Review: Rosalind Looked Closer
Rosalind Looked Closer: An Unsung Hero of Molecular Science
by Lisa Gerin, illustrated by Chiara Fedele
Beaming Books (imprint of 1517 Media), 2022
The story mentions that Rosalind is the only Jewish girl at her boarding school. It also touches on the dire situation of World War II, but does not relate it to Rosalind’s life other than noting that “Rosalind and her four siblings realized how lucky they were living in England where Jewish people were protected” and describing Rosalind’s work on gas masks for the war effort. This is probably not enough connection to the Jewish experience to qualify the book for a Sydney Taylor Book Award.
What makes the book more notable in Jewish representation, but again probably not for an award, is that the illustrations show Rosalind’s Ashkenazi Jewish punim (face). While nothing should be remarkable about depicting someone accurately, I notice that in illustrations of some Ashkenazi Jewish women, features become a little pointier and hair a little lighter than the subjects’ actually were. It’s good to see a close portrayal of the face of this accomplished scientist.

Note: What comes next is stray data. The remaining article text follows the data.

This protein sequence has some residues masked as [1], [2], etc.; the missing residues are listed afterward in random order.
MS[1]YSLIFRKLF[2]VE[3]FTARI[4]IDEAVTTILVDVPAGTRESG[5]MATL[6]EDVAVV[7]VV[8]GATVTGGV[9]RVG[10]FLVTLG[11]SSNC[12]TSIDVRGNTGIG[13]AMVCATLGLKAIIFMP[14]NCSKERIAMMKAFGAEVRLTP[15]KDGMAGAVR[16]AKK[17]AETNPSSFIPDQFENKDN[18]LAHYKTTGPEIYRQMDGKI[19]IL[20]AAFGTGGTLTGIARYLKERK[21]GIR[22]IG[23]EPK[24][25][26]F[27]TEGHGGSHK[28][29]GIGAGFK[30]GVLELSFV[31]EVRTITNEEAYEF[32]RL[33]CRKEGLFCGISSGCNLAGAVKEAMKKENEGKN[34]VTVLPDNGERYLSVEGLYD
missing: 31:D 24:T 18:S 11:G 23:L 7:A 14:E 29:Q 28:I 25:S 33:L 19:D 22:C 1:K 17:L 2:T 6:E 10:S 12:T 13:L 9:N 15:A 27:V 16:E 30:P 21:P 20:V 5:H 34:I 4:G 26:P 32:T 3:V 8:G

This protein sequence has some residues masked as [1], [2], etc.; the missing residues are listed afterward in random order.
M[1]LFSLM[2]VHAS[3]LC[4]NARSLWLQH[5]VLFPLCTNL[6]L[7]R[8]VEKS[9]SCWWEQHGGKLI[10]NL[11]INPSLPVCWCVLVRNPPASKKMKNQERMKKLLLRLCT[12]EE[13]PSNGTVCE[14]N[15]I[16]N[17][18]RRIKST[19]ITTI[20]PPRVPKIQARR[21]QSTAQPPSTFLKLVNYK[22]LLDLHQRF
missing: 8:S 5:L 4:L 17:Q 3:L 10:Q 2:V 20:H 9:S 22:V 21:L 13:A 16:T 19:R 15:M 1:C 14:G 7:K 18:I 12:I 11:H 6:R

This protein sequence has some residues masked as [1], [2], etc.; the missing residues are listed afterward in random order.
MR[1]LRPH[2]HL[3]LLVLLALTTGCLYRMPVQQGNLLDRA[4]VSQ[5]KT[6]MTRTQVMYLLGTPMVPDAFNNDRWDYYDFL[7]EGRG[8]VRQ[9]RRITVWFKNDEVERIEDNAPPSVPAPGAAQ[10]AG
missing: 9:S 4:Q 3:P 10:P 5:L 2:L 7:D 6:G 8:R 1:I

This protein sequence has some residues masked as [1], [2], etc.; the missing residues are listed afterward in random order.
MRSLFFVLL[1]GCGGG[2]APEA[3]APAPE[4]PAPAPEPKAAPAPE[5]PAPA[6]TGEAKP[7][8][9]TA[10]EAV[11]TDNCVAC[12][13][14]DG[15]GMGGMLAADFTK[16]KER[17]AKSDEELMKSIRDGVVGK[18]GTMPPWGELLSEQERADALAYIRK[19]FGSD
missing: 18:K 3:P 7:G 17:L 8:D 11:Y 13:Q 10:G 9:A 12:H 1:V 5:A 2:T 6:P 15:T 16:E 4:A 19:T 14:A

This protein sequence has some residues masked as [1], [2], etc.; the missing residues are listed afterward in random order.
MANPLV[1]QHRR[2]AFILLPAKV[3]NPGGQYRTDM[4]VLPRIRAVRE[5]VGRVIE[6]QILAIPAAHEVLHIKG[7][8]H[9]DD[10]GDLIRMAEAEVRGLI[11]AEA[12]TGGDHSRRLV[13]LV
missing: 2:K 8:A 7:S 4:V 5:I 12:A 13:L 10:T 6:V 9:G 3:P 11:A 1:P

Rosalind Looked Closer is an excellent STEM picture book example of a young person overcoming societal obstacles, pursuing dreams, and creating a real impact on the world. School librarians, classroom teachers, and children with interest in science will all appreciate the details and inspiration in this book.
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